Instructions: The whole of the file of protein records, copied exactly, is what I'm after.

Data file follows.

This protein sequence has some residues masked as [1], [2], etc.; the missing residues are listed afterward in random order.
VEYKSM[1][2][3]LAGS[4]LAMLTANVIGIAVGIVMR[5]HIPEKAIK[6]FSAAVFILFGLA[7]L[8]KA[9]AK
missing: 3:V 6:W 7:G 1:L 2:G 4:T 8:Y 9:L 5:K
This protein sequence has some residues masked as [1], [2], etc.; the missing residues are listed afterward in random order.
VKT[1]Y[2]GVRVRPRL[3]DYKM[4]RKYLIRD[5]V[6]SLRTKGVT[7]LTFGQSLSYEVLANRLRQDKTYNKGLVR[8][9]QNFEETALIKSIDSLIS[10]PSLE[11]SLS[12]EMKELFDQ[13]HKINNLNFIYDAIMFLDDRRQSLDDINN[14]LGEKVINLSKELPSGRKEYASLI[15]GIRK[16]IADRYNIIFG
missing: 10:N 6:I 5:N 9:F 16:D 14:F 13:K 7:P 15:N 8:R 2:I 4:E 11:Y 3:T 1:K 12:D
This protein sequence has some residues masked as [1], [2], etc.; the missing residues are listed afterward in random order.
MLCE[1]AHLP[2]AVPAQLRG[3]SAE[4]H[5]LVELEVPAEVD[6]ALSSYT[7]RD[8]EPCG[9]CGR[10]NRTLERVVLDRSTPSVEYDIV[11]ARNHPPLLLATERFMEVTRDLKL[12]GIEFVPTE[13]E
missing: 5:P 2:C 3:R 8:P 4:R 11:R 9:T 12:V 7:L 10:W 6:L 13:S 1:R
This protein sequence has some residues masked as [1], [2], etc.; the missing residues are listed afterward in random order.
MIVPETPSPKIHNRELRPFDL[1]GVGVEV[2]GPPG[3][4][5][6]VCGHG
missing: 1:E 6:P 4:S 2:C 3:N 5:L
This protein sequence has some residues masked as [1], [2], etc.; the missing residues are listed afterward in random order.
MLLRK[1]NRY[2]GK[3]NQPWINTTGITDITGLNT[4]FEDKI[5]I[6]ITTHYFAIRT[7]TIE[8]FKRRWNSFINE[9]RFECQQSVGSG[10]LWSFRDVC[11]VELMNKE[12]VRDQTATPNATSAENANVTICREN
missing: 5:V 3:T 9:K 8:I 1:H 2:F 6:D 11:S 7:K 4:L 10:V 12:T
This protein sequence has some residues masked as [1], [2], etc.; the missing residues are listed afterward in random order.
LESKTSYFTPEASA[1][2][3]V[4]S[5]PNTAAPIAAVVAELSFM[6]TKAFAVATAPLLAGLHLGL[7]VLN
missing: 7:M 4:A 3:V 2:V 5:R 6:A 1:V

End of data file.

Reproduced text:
This protein sequence has some residues masked as [1], [2], etc.; the missing residues are listed afterward in random order.
VEYKSM[1][2][3]LAGS[4]LAMLTANVIGIAVGIVMR[5]HIPEKAIK[6]FSAAVFILFGLA[7]L[8]KA[9]AK
missing: 3:V 6:W 7:G 1:L 2:G 4:T 8:Y 9:L 5:K
This protein sequence has some residues masked as [1], [2], etc.; the missing residues are listed afterward in random order.
VKT[1]Y[2]GVRVRPRL[3]DYKM[4]RKYLIRD[5]V[6]SLRTKGVT[7]LTFGQSLSYEVLANRLRQDKTYNKGLVR[8][9]QNFEETALIKSIDSLIS[10]PSLE[11]SLS[12]EMKELFDQ[13]HKINNLNFIYDAIMFLDDRRQSLDDINN[14]LGEKVINLSKELPSGRKEYASLI[15]GIRK[16]IADRYNIIFG
missing: 10:N 6:I 5:N 9:F 16:D 14:F 13:K 7:P 15:N 8:R 2:I 4:E 11:Y 3:T 1:K 12:D
This protein sequence has some residues masked as [1], [2], etc.; the missing residues are listed afterward in random order.
MLCE[1]AHLP[2]AVPAQLRG[3]SAE[4]H[5]LVELEVPAEVD[6]ALSSYT[7]RD[8]EPCG[9]CGR[10]NRTLERVVLDRSTPSVEYDIV[11]ARNHPPLLLATERFMEVTRDLKL[12]GIEFVPTE[13]E
missing: 5:P 2:C 3:R 8:P 4:R 11:R 9:T 12:V 7:L 10:W 6:L 13:S 1:R
This protein sequence has some residues masked as [1], [2], etc.; the missing residues are listed afterward in random order.
MIVPETPSPKIHNRELRPFDL[1]GVGVEV[2]GPPG[3][4][5][6]VCGHG
missing: 1:E 6:P 4:S 2:C 3:N 5:L
This protein sequence has some residues masked as [1], [2], etc.; the missing residues are listed afterward in random order.
MLLRK[1]NRY[2]GK[3]NQPWINTTGITDITGLNT[4]FEDKI[5]I[6]ITTHYFAIRT[7]TIE[8]FKRRWNSFINE[9]RFECQQSVGSG[10]LWSFRDVC[11]VELMNKE[12]VRDQTATPNATSAENANVTICREN
missing: 5:V 3:T 9:K 8:I 1:H 2:F 6:D 11:S 7:K 4:L 10:V 12:T
This protein sequence has some residues masked as [1], [2], etc.; the missing residues are listed afterward in random order.
LESKTSYFTPEASA[1][2][3]V[4]S[5]PNTAAPIAAVVAELSFM[6]TKAFAVATAPLLAGLHLGL[7]VLN
missing: 7:M 4:A 3:V 2:V 5:R 6:A 1:V